The doctrine that Mary of Nazareth was without sin from the first moment of her conception in the womb of St. Ann was officially defined by Pope Pius IX in 1854. Four years later, in 1858, Mary appeared in Lourdes, France, to St. Bernadette Soubirous.In the course of 18 apparitions over a five-month period, Mary told the young girl: “I am the Immaculate Conception.” The words made no sense to Bernadette, but she repeated them over and over to herself in order to tell them to her parish priest, who knew she could not have made them up. The Blessed Virgin also told Bernadette: “I do not promise you happiness in this world, but in the next,” and she instructed Bernadette to “tell the priests that people should come here in procession.” In a letter written to Father Ferdinand Gontrand, O.M.I., Bernadette put into writing for the first time, in 1860, what had happened two years before. It is that report which one reads in the Liturgy of the Hours for the feast of Our Lady of Lourdes on Feb. 11.
In 2008, on the 150th anniversary of the apparitions, the Archdiocese of Chicago will make an official pilgrimage to pray at Mary’s shrine in Lourdes. Chicago’s history with Mary Immaculate began long before the declaration of the dogma. Drawing on the teachings of major Church Fathers from the early centuries of Christianity and relying on theological reflection over the ages and the development of popular piety, many bishops encouraged their people to pray to Mary Immaculate. One such bishop was William Quarter, the first bishop of Chicago, who dedicated the new diocese in 1843 to the “Immaculate Mother of God.”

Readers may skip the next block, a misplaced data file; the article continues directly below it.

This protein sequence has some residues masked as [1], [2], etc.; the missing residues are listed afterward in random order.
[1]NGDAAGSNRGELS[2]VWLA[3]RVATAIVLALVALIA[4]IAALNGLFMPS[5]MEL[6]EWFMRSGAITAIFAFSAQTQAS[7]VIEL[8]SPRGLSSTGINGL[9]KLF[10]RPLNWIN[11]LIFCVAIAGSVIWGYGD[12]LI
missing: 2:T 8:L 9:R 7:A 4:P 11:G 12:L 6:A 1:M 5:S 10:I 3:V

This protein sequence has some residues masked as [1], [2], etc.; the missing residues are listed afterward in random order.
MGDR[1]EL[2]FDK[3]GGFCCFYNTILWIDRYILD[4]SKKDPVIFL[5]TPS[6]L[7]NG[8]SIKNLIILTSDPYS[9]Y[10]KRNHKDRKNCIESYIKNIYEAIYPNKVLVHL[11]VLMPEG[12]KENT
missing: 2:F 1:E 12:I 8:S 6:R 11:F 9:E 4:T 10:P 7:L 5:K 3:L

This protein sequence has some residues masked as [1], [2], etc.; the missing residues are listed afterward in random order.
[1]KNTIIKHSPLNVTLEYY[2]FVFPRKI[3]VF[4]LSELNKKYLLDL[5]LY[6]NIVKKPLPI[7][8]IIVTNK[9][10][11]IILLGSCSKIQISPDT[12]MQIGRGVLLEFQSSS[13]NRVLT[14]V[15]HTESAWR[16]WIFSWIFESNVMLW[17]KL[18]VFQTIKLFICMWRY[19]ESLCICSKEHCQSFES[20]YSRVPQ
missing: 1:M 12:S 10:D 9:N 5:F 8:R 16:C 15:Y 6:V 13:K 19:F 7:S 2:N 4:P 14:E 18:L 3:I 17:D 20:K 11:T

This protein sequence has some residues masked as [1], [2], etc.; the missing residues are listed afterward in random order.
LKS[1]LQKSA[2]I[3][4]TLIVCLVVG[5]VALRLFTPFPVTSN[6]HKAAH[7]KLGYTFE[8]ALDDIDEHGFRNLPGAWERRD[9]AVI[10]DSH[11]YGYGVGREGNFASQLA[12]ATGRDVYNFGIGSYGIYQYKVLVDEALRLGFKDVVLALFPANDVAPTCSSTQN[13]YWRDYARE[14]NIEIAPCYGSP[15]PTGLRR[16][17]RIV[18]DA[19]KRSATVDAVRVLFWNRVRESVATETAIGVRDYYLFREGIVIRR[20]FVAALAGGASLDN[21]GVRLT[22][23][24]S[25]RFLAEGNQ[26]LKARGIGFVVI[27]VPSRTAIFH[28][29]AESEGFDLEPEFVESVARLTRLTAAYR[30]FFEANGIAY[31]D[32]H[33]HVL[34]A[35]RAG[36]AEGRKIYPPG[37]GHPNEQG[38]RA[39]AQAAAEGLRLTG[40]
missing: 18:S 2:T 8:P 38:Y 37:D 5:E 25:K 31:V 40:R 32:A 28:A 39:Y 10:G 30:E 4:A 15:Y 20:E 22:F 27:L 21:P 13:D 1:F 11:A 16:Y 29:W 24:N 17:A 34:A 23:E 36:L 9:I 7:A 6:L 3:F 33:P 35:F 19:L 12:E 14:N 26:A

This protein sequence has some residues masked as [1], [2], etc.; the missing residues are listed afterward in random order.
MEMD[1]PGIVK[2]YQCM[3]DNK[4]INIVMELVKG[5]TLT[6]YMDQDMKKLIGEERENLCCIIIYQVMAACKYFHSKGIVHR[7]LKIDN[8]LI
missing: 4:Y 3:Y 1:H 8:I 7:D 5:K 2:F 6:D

Bishop Quarter may or may not have been aware of a similar dedication made in 1674 by Jesuit Father Jacques Marquette when he passed the winter on the southern shore of Lake Michigan, which he called “the Lake of the Illinois.” On Dec. 4, 1674, Marquette and his companions arrived at the Chicago River after a torturous six-week journey from DePere, Wis. He preached to the Pottawatomie natives and intended to go on to the Illinois tribes when he fell ill with severe stomach and digestive pains.
In his journal, Marquette noted that he said Mass almost every day, but was “unable to celebrate Holy Mass on the day of the Conception (Dec. 8), owing to the bad weather and cold.” His diary entry for Dec. 15 recorded: “We said the Mass of the Conception. After the 14th, my disease turned into a bloody flux.” On Feb. 9, 1675, he began a novena to Mary Immaculate to gain the strength he needed to visit the Illinois Indians and then return to St. Ignace, the Jesuit headquarters at the other end of Lake Michigan. He preached to the natives at Kaskaskia and dedicated the mission there and the Mississippi river itself to “the Immaculate Conception of the Blessed Virgin.”
At the end of the winter, on March 30, 1675, he wrote: “The Blessed Virgin Immaculate has taken such care of us during our wintering that we have not lacked provisions, and have still remaining a large sack of corn, with some meat and fat. We also lived very pleasantly, for my illness did not prevent me from saying Holy Mass every day. We were unable to keep Lent, except on Fridays and Saturdays.” During the journey in April along the eastern shore of Lake Michigan back to St. Ignace, Marquette died on May 18, 1675, near what is now Ludington, Mich. He was 38 and had been a Jesuit for 21 of those years.